CBAM and its implications for companies in China

Sustainability Spotlight Series No.50

Publish Date: 10 October 2022


The Paris Agreement gives countries the flexibility to set their own targets (NDCs, nationally determined contributions) to meet global climate goals. This approach bought countries together, but also created asymmetry between countries and their respective efforts to address climate change.  As the European Union (EU) pushes forward with its ambition to reduce emissions by 55% by 2030 its emissions allowance costs are increasing to EUR 80-100 per tonne. As carbon prices look set to grow further and the need for greater long-term investment in low carbon production increases, the EU Carbon Border Adjustment Mechanism (CBAM) is intended to level the playing field between EU industries and importers and reduce the risk of carbon leakage (i.e. emissions increasing from the relocation of production to countries with less restrictive policies).1


What can importers expect?

Intended to start on 01 January 2023 (in less than five months), the European Commission’s (EC) proposed CBAM will eventually introduce a carbon price on imports, mirroring emissions allowance prices faced by EU industry operating under the EU Emissions Trading Scheme (ETS). In other words, importers pay a carbon price equivalent to the amount they would have paid if the goods had been produced under the EU ETS rules. If importers can show that a carbon price has already been paid then that amount can be deducted from the CBAM charge.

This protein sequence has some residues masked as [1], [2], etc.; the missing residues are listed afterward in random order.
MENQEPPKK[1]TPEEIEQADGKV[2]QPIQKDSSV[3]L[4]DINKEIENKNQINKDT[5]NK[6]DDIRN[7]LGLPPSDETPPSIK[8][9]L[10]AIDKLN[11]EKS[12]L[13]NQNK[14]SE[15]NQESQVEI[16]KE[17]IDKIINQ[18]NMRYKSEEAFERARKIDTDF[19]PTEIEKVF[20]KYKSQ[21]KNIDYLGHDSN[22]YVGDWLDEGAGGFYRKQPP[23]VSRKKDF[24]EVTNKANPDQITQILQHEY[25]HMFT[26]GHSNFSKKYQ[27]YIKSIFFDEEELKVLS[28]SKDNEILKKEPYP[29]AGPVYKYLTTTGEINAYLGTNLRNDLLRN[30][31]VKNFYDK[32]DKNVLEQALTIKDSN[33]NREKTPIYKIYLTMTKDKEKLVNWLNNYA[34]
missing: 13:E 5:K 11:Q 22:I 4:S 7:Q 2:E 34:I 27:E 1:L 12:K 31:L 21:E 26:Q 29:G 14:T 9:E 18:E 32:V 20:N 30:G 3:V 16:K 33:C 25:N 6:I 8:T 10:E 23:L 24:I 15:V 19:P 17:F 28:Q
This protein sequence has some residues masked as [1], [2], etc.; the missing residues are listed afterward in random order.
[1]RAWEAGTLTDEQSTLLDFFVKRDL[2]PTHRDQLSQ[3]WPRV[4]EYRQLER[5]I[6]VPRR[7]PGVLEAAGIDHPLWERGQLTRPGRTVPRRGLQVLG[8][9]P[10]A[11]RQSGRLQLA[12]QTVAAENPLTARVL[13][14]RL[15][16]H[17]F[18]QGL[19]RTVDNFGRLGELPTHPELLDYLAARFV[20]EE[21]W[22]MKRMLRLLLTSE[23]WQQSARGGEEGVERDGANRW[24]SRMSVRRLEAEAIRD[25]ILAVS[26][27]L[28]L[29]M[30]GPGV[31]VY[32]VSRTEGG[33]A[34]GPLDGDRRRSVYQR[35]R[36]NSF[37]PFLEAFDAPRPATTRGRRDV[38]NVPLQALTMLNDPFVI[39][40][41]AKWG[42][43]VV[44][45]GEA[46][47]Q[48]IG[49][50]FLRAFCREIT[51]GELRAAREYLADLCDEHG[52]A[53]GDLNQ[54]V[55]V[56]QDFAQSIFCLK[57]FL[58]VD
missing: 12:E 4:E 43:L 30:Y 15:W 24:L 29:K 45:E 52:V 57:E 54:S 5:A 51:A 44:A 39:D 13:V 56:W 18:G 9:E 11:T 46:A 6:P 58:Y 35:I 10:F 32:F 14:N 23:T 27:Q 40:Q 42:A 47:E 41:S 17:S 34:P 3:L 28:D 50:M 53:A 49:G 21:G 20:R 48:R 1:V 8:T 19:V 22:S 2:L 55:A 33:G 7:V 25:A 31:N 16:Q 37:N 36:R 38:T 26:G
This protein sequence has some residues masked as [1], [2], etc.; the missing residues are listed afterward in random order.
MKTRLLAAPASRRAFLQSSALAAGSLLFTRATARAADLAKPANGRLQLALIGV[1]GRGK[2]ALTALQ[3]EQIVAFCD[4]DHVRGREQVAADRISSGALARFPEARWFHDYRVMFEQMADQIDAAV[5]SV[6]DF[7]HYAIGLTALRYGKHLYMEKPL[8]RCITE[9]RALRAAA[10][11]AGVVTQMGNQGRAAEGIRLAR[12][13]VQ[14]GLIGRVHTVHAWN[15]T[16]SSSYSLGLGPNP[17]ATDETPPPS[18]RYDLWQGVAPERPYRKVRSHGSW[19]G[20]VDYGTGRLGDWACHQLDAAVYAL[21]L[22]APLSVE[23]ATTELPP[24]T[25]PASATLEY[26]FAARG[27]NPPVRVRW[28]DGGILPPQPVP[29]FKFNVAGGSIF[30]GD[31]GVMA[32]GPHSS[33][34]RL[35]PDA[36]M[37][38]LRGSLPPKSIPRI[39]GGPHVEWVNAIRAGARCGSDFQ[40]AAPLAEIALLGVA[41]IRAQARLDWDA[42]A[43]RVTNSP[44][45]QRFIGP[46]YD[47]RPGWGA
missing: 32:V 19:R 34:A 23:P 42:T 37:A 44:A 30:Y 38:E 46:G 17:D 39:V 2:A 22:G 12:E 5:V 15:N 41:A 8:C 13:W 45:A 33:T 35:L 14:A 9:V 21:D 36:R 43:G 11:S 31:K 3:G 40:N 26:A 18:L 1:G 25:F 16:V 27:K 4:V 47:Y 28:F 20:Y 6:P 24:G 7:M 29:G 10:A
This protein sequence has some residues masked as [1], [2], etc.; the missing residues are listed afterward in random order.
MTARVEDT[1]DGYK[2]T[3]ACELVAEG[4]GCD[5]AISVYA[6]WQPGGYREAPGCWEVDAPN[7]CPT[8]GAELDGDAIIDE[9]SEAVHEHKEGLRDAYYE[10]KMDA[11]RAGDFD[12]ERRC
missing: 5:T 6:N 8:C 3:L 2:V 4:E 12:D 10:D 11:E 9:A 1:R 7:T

Source: (01 August 2022)

The Commission has proposed a 3-year phase-in period. Until 2025, CBAM will focus on monitoring and reporting. Full implementation will begin in 2026.

The proposed key design features of the CBAM include:

  • Only imports to the EU are covered. There are no export rebates.
  • Five sectors are proposed at the first stage: cement, steel, electricity, aluminum and fertilizers.
  • Importers have to surrender CBAM certificates (priced on the basis of EU ETS allowances) equal to the embedded emissions in their imports.
  • The CBAM will replace the free allocation of EU ETS allowances currently provided to EU industries in the covered sectors – this will occur gradually while the CBAM is phased-in.
  • Countries that are linked to the EU ETS are exempt.
  • Direct emissions (Scope 1) are covered as well as emissions from input goods deemed to be within the boundary of the production process (partial Scope 3). Indirect emissions from electricity (Scope 2) are not covered, although this may change later.